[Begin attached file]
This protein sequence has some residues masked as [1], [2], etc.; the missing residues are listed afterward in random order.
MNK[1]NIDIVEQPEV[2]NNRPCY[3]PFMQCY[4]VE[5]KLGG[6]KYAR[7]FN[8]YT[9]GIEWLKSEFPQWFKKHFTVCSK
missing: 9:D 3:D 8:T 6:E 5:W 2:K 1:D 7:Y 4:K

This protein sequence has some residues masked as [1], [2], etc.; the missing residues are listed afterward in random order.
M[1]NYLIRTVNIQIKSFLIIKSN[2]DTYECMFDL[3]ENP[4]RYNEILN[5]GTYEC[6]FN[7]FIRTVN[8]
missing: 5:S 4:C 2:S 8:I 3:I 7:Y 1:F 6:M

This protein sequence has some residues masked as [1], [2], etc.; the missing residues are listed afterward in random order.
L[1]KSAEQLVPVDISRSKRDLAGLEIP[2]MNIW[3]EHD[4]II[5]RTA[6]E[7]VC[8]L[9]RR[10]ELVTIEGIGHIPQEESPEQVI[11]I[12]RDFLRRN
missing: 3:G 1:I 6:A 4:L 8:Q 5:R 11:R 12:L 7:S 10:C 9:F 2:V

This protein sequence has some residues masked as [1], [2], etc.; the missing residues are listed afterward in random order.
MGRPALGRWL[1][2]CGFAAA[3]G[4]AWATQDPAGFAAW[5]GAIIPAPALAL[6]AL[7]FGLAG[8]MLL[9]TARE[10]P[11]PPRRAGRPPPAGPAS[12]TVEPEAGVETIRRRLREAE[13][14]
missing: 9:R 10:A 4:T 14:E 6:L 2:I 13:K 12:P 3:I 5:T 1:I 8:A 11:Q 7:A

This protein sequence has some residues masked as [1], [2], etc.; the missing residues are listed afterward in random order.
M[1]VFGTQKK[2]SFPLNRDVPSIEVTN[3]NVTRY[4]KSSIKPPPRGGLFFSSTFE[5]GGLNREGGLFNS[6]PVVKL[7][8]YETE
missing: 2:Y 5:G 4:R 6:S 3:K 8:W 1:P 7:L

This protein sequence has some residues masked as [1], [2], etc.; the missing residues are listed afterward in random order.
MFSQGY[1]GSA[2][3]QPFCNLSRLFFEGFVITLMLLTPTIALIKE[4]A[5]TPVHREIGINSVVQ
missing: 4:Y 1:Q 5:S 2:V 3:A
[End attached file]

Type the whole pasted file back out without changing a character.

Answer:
This protein sequence has some residues masked as [1], [2], etc.; the missing residues are listed afterward in random order.
MNK[1]NIDIVEQPEV[2]NNRPCY[3]PFMQCY[4]VE[5]KLGG[6]KYAR[7]FN[8]YT[9]GIEWLKSEFPQWFKKHFTVCSK
missing: 9:D 3:D 8:T 6:E 5:W 2:K 1:D 7:Y 4:K

This protein sequence has some residues masked as [1], [2], etc.; the missing residues are listed afterward in random order.
M[1]NYLIRTVNIQIKSFLIIKSN[2]DTYECMFDL[3]ENP[4]RYNEILN[5]GTYEC[6]FN[7]FIRTVN[8]
missing: 5:S 4:C 2:S 8:I 3:I 7:Y 1:F 6:M

This protein sequence has some residues masked as [1], [2], etc.; the missing residues are listed afterward in random order.
L[1]KSAEQLVPVDISRSKRDLAGLEIP[2]MNIW[3]EHD[4]II[5]RTA[6]E[7]VC[8]L[9]RR[10]ELVTIEGIGHIPQEESPEQVI[11]I[12]RDFLRRN
missing: 3:G 1:I 6:A 4:L 8:Q 5:R 11:R 12:L 7:S 10:C 9:F 2:V

This protein sequence has some residues masked as [1], [2], etc.; the missing residues are listed afterward in random order.
MGRPALGRWL[1][2]CGFAAA[3]G[4]AWATQDPAGFAAW[5]GAIIPAPALAL[6]AL[7]FGLAG[8]MLL[9]TARE[10]P[11]PPRRAGRPPPAGPAS[12]TVEPEAGVETIRRRLREAE[13][14]
missing: 9:R 10:A 4:T 14:E 6:L 2:I 13:K 12:P 3:I 5:T 1:I 8:A 11:Q 7:A

This protein sequence has some residues masked as [1], [2], etc.; the missing residues are listed afterward in random order.
M[1]VFGTQKK[2]SFPLNRDVPSIEVTN[3]NVTRY[4]KSSIKPPPRGGLFFSSTFE[5]GGLNREGGLFNS[6]PVVKL[7][8]YETE
missing: 2:Y 5:G 4:R 6:S 3:K 8:W 1:P 7:L

This protein sequence has some residues masked as [1], [2], etc.; the missing residues are listed afterward in random order.
MFSQGY[1]GSA[2][3]QPFCNLSRLFFEGFVITLMLLTPTIALIKE[4]A[5]TPVHREIGINSVVQ
missing: 4:Y 1:Q 5:S 2:V 3:A